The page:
We know that for some people gambling can become harmful, hurting relationships and risking serious debt. Are you, or is someone you know, a harmful gambler?
Try the GamCare screening tool to find out if gambling is harming you.
As with other addictions, the consequences of gambling can have a damaging impact on your psychological and physical health, with 60 percent of problem gamblers in the UK suffering from depression and a worrying 13 percent attempting suicide.
What starts as harmless fun can escalate into a problem quickly – recognising the warning signs can help you realise when it’s time to seek help for yourself or others.
Get support if you’re having suicidal thoughts.
Spot the signs
There are a number of signs to look out for, these include:
- Spending more money and time on gambling than you can afford
- Finding it hard to manage or stop your gambling
- Having arguments with family or friends about money and gambling
- Losing interest in usual activities or hobbies and neglecting work, family and personal needs/responsibilities
- Always thinking or talking about gambling
- Lying about your gambling or hiding it from other people
- Chasing losses or gambling to get out of financial trouble
- Gambling until all of your money is gone
- Borrowing money, selling possessions or not paying bills in order to pay for gambling
- Needing to gamble with more money or for a longer period of time to get the same feeling of excitement
- Feeling anxious, worried, guilty, depressed or irritable.
Tips if you’re finding it too hard not to gamble:
- Pay important bills, such as your mortgage, on payday before you gamble
- Spend more time with family and friends who don’t gamble
- Deal with your debts rather than ignoring them.
- View gambling as a way to make money – try to see it as entertainment instead
- Bottle up your worries about your gambling – talk to someone
- Take credit cards with you when you go gambling.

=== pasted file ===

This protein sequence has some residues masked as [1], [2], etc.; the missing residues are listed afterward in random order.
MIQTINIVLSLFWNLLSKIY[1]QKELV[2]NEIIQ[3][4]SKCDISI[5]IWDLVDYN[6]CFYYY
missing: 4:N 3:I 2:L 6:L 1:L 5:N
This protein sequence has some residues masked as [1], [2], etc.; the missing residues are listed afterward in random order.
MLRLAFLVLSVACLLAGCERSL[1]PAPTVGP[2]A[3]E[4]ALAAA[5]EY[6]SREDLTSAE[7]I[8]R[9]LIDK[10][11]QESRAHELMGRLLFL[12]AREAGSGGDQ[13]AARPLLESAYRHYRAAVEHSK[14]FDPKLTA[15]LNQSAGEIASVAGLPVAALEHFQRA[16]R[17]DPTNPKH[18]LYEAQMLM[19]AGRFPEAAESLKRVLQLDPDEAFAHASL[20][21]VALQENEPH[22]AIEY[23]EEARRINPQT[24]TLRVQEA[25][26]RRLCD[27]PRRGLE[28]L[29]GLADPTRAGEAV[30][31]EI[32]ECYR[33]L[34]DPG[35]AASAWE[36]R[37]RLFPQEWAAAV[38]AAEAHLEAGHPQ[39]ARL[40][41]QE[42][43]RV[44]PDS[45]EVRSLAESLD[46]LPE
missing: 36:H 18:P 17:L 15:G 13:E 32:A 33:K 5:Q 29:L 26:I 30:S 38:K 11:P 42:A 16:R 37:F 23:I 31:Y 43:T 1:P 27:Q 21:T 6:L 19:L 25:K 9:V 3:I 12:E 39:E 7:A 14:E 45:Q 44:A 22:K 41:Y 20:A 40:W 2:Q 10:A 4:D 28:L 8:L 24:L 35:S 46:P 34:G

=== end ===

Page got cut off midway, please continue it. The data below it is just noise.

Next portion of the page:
How to get help
You are NOT ALONE and you don’t need to hide it any longer. If you have a problem with gambling, or you know someone who gambles compulsively, support and advice is available:
Krysallis (in partnership with GamCare) – Delivers a free service in North East Lincolnshire.
“If you are concerned about your gambling or another person’s gambling, then we are here to help. We work in partnership with GamCare, the leading national provider of free information, advice and support for anyone impacted by problem gambling.”
- GamCare – Offers free one-to-one counselling, couples counselling and group counselling for problem gamblers and their families and runs the National Gambling Helpline (0808 802 0133)
- Self Exclusion – A facility for those that have decided to stop gambling for at least six months and wish to be supported in their decision to stop
- NHS – Offers information and further advice on where to get help, links to treatment centres and support groups, and self-help tips
- Gamblers Anonymous UK – Runs local support groups that use the same 12-step approach to recovery from addiction as Alcoholics Anonymous
- Gambling Therapy – Offers online support to problem gamblers and their friends and family
- Parent Zone – Offers free resources and information to help professionals and families learn about the gambling-like risks children may face when playing online games and simple practical things parents and carers can do, to keep gaming fun and safer.
- BigDeal – BigDeal is part of GamCare’s Youth Outreach Programme and provides a place for young people to find information and support related to gambling, either for themselves or someone they care about and also offers workshops and professionals’ training, free of charge
- Gambling and mental health webinar – Bringing together a panel of experts to discuss mental health problems and online gambling and the way people are being supported.
Are you affected by someone else’s gambling?
When someone you care about is gambling too much, it can be a very stressful situation and helping them can be tricky. They need to know how their behaviour is affecting you.
For support and advice on what you can do and the services available, visit: